Forty-eight hours after hosting a massive march under the banner of free expression, France opened a criminal investigation of a controversial French comedian for a Facebook post he wrote about the Charlie Hebdo attack, and then this morning, arrested him for that post on charges of “defending terrorism.” …
The arrest, so soon after the epic Paris free speech march, underscores the selectivity and fraud of this week’s “free speech” parade. It also shows why those who want to criminalize the ideas they like are at least as dangerous and tyrannical as the ideas they targeted.
Zack Whittaker: Europe’s answer to France terror ‘attack on free speech’ is greater Internet censorship (ZDnet)
Ruadhán Mac Cormaic: France arrests 54 for anti-Semitism and backing terror (Irish Times)
In a message sent to all prosecutors and judges, the justice ministry laid out the legal basis for arresting those who defend the attacks that killed 17 people in three incidents in Paris last week. The circular also covers those responsible for racist or anti-Semitic words or acts…
The ministry said it was issuing the order to protect freedom of expression from comments that could incite violence or hatred. It said no one should be allowed to use their religion to justify hate speech…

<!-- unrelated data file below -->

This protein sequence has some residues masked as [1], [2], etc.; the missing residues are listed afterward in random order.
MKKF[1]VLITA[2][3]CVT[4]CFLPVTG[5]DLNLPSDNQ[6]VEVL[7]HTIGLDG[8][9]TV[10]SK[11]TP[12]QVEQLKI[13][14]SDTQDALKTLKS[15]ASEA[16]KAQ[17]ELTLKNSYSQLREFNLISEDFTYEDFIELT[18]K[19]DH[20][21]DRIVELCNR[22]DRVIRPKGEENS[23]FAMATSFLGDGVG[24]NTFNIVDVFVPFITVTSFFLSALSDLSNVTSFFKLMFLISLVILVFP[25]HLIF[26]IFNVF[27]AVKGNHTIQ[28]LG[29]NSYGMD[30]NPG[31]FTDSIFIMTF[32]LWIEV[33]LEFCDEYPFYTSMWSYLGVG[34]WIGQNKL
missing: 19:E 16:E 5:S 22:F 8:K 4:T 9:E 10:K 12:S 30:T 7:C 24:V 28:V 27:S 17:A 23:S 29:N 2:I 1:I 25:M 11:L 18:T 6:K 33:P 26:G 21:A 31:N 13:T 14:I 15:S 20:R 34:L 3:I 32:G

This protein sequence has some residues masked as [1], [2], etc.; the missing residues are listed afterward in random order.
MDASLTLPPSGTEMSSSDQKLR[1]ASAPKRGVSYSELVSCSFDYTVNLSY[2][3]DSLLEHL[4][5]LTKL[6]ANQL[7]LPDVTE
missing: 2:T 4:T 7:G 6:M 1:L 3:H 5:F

[T]he government [is planning] its response to the attacks, which is expected to include broader laws on phone tapping and other intelligence gathering…
Stéphane Kovacs: Attentats : 54 interpellations pour apologie du terrorisme (Le Figaro)
Les premières condamnations, lundi, ne les ont pas dissuadées. La garde à vue de Dieudonné, ce mercredi, non plus. Depuis l’attentat contre Charlie Hebdo il y a une semaine, pas moins de 54 personnes sont visées par une procédure pour apologie du terrorisme ou menaces verbales d’actions terroristes. Trente-sept procédures, précise le ministère de la Justice, concernent l’apologie du terrorisme et 17 des menaces.
Ann Telnaes: France’s free speech double standard (Washington Post)
The French comedian Dieudonné M’bala M’bala was arrested for posting a Facebook comment appearing to condone terrorism. He wrote “I’m feeling Charlie Coulibaly”, in a reference to gunman Amedy Coulibaly, who killed four hostages in a Kosher supermarket in Paris on January 9th.
Kim Sengupta: Locking up Muslims for extreme views turns prisons into recruitment pools (Independent)
Muslims make up 70 per cent of France’s prison inmates despite being only eight per cent of the population.
Mohamedou Ould Slahi: Guantánamo Diary (Guardian)
Oh Canada …
Murtaza Hussain: Prison Dispatches from the War on Terror: Former Child Gitmo Detainee Going Blind (Intercept)
Nearly 13 years after he was first captured as a child soldier in Afghanistan, Omar Khadr remains behind bars in a Canadian prison where he is losing his remaining eyesight, according to his lawyer.
Jonathan Watts: Land of opportunity – and fear – along route of Nicaragua’s giant new canal (Guardian)
In an era of breathtaking engineering feats, there is unease about what this mega project will mean for people and their homes, wildlife and ecosystems. Will it bring wealth and growth or confusion and destruction?
Reuters: North Korean defector changes story after seeing father in video (Guardian)
AFP: UN dismisses North Korea’s claim that damning human rights report is invalid (Guardian)
Shaun Walker: Kiev ‘punishes’ civilians in Donetsk with travel permits and drugs blockade (Guardian)